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Petra M. Klinge, Heike Beck, Thomas Brinker, Gerhard F. Walter, and Madjid Samii

Object. Investigation into a potential treatment for the acute period following onset of spontaneous subarachnoid hemorrhage (SAH) is hampered by the lack of a standardized experimental model. For that purpose the authors elaborated on a small-animal model in which computer-controlled intracisternal blood infusion is used and investigated whether this model can reliably reproduce acute neuronal injury after SAH.

Methods. Whole autologous blood (blood-infused group) or isotonic saline (control group) was infused into the cisterna magna or olfactory cistern of rats. The infusions decreased exponentially during a 5-minute period. Throughout the infusion period, intracranial pressure (ICP) was monitored. Neuronal injury was quantified by observing tissue immunoreactivity to a 70-kD heat shock protein (HSP70) and comparing this with the tissue's reaction to hematoxylin and eosin staining. On Days 1, 3, and 5, the CA1, CA3, and dentate gyrus regions of the hippocampus were analyzed, respectively.

During saline infusion ICP increased within seconds beyond 80 mm Hg and afterward decreased in accordance with the infusion rate. During the infusion of blood, the same initial pressure peak was found, but the ICP remained increased beyond this pressure level throughout the 5-minute infusion period. The HSP70 immunoreactivity in the saline-infused group was found only on Day 1 in the CA1 region and the dentate gyrus, but not in the CA3. After injection of whole blood, there was HSP70-positive staining in the CA1, CA3, and dentate gyrus regions throughout the observation period.

Conclusions. The controlled cisternal infusion of blood caused neuronal injury that resembled that of previous experimental models that produce SAH by rupture of intracranial vessels with endovascular techniques. Unlike those experiments, the intracisternal infusion technique presented by the authors provides more standardized bleeding with regard to ICP, the volume of subarachnoid blood, and the extent of acute cellular injury.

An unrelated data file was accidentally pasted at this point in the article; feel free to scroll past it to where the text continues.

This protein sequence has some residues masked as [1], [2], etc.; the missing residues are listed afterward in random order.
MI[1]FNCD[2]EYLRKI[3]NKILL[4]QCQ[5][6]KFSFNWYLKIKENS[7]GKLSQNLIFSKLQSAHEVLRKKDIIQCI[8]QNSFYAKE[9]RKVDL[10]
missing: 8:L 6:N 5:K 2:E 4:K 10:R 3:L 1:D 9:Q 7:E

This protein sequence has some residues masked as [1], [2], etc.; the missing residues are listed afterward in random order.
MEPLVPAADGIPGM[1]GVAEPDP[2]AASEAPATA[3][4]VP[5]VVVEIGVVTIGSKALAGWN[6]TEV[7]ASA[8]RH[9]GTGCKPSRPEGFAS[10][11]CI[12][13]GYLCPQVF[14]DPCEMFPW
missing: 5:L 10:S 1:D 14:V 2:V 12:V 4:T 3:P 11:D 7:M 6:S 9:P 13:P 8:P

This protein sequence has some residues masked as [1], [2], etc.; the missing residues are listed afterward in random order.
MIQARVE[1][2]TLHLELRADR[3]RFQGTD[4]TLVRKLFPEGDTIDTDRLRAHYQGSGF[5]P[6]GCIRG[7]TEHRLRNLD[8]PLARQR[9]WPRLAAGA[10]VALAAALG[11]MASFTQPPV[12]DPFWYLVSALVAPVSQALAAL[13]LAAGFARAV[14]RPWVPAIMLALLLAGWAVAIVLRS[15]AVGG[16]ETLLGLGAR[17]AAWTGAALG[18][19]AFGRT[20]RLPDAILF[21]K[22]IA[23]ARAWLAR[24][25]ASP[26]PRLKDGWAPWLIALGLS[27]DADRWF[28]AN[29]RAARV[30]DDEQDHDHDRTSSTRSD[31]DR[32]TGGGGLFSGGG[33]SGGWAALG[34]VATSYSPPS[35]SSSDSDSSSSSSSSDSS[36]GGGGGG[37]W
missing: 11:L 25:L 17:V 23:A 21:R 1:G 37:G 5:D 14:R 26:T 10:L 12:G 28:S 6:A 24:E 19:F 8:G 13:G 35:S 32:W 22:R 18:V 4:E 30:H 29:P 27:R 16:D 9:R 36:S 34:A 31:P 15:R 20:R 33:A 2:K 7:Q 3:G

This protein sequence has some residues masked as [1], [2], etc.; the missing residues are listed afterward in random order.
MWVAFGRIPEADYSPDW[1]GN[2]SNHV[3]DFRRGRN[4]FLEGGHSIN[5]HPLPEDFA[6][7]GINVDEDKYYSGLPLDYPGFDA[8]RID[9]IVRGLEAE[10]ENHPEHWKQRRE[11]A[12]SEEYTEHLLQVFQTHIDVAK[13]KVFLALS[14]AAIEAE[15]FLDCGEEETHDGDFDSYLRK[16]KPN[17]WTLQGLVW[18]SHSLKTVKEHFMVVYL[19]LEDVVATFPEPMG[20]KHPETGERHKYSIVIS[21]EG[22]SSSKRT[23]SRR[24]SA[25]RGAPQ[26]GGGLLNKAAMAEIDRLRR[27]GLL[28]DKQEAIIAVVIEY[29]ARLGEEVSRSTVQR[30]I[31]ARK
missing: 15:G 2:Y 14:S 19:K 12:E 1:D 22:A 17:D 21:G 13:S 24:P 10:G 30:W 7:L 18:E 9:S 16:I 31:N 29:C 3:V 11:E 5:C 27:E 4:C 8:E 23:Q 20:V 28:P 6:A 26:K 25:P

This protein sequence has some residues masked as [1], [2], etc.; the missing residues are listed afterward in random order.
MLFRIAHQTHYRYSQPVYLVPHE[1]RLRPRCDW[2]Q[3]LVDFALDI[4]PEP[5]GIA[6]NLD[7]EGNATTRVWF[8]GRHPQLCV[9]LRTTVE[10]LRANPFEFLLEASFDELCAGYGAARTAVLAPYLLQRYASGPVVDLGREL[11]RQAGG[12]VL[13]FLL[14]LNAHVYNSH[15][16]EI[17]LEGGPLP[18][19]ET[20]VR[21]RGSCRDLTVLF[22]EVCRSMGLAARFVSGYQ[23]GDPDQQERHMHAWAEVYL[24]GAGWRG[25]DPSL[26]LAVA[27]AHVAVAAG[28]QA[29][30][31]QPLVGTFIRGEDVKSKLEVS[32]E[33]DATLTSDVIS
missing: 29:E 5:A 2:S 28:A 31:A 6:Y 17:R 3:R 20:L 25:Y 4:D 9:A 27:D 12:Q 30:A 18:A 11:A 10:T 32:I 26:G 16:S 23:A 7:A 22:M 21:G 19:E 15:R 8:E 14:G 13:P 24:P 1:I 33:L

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Petra M. Klinge, Abigail McElroy, John E. Donahue, Thomas Brinker, Ziya L. Gokaslan, and Michael D. Beland

OBJECTIVE

The craniocervical junction (CCJ) is anatomically complex and comprises multiple joints that allow for wide head and neck movements. The thecal sac must adjust to such movements. Accordingly, the thecal sac is not rigidly attached to the bony spinal canal but instead tethered by fibrous suspension ligaments, including myodural bridges (MDBs). The authors hypothesized that pathological spinal cord motion is due to the laxity of such suspension bands in patients with connective tissue disorders, e.g., hypermobile Ehlers-Danlos syndrome (EDS).

METHODS

The ultrastructure of MDBs that were intraoperatively harvested from patients with Chiari malformation was investigated with transmission electron microscopy, and 8 patients with EDS were compared with 8 patients without EDS. MRI was used to exclude patients with EDS and craniocervical instability (CCI). Real-time ultrasound was used to compare the spinal cord at C1–2 of 20 patients with EDS with those of 18 healthy control participants.

RESULTS

The ultrastructural damage of the collagen fibrils of the MDBs was distinct in patients with EDS, indicating a pathological mechanical laxity. In patients with EDS, ultrasound revealed increased cardiac pulsatory motion and irregular displacement of the spinal cord during head movements.

CONCLUSIONS

Laxity of spinal cord suspension ligaments and the associated spinal cord motion disorder are possible pathogenic factors for chronic neck pain and headache in patients with EDS but without radiologically proven CCI.